With thousands of apps in the Apple App Store and Google Play -- not to mention Windows and BlackBerry's growing app stores -- entrepreneurs and developers have a lot to consider when creating new apps they hope to get accepted into the marketplaces. What's going to set yours apart from all the others and ensure a smooth submission process?

We spoke with mobile expert Prasant Varghese, a usability analyst at New York City-based IT services firm Icreon. Here are his three basic, yet essential tips for creating the best, most efficient apps possible:

1. Think different.
Let's face it, who needs yet another tip calculator or flashlight app? Coming up with something no one has seen before can obviously set you apart. But coming up with the next big thing isn't always easy. The first thing you'll want to do when launching any type of app is study your competitors.

"Learn their apps by heart -- every nuance and interface component," Varghese says. "Then write down every annoyance, every seemingly unnecessary component and software glitch that their apps have. When working on your app, avoid those mistakes completely."

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2. Prioritize design.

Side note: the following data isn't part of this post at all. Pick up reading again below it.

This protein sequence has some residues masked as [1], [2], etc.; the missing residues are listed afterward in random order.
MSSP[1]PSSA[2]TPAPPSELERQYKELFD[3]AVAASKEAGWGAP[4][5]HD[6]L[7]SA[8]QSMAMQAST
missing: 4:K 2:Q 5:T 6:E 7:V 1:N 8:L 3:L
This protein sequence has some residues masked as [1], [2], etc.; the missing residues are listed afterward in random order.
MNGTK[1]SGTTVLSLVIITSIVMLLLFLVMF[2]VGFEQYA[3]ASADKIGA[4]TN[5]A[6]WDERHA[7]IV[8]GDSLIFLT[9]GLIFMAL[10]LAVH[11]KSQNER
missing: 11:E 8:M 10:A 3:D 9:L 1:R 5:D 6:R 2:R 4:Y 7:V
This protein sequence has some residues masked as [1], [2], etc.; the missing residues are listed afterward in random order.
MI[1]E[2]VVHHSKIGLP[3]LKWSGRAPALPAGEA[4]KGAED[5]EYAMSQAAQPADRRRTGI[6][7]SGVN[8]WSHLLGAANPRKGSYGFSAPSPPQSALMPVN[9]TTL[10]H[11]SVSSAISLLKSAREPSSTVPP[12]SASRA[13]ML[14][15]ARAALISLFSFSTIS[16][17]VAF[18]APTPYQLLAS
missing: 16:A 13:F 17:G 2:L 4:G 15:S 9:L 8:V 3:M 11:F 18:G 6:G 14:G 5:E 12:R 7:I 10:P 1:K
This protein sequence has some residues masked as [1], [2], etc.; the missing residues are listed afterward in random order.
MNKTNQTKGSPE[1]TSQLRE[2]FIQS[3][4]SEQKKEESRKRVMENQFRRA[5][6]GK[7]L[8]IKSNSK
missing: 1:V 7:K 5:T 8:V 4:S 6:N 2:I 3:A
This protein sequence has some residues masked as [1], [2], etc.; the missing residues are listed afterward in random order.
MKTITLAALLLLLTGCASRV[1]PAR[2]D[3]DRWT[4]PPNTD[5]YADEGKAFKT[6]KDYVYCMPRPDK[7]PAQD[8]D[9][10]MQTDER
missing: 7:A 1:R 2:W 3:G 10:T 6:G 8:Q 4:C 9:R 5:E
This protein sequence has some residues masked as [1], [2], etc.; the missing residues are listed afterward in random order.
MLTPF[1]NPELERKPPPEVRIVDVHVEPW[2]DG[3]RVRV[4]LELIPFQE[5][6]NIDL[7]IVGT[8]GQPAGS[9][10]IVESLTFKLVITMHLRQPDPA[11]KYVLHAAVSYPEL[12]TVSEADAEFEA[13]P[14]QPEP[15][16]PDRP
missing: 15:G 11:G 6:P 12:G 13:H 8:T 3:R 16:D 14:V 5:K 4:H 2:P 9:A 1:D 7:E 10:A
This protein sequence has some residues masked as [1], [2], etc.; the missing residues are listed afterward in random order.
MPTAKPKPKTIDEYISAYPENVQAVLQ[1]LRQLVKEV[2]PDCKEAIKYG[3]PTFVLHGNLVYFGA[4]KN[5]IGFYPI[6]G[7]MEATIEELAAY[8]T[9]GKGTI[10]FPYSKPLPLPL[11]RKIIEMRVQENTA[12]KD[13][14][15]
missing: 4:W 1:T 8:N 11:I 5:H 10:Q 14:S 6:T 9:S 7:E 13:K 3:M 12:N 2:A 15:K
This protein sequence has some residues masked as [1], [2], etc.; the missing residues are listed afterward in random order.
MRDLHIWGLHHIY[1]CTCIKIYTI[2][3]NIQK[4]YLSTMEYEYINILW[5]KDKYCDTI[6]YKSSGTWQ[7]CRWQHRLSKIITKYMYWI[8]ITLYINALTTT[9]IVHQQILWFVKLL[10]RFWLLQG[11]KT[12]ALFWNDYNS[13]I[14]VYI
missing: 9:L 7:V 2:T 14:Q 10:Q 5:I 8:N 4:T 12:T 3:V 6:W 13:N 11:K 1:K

With droves of apps already in the marketplaces, Apple and Google aren't starving for new apps, meaning they can easily delay acceptance of an app if it doesn't create a compelling experience.

"Focus on delighting people and making your product usable," Varghese says. "Fancy animations and graphics are fun, but if they serve no purpose, eliminate them." Study how people interact with your app and make improvements as necessary.

3. Be efficient.
Smartphone and tablet apps have limited computer power allocated to them. So, apps that excessively eat up 3G or 4G data are often more prone to crashing and can possibly be shunned by the app stores. Your app's essential functionality is using data as efficiently and effectively as possible, Varghese says.

"From a consumer perspective, most of the U.S. has approximately 1GB of data they can use per month based on their cell phone plan," he says. "Be confident that your app will be one of the handful that is constantly used [rather than downloaded and forgotten about] and try to avoid using more than 100 MB of a user's data."

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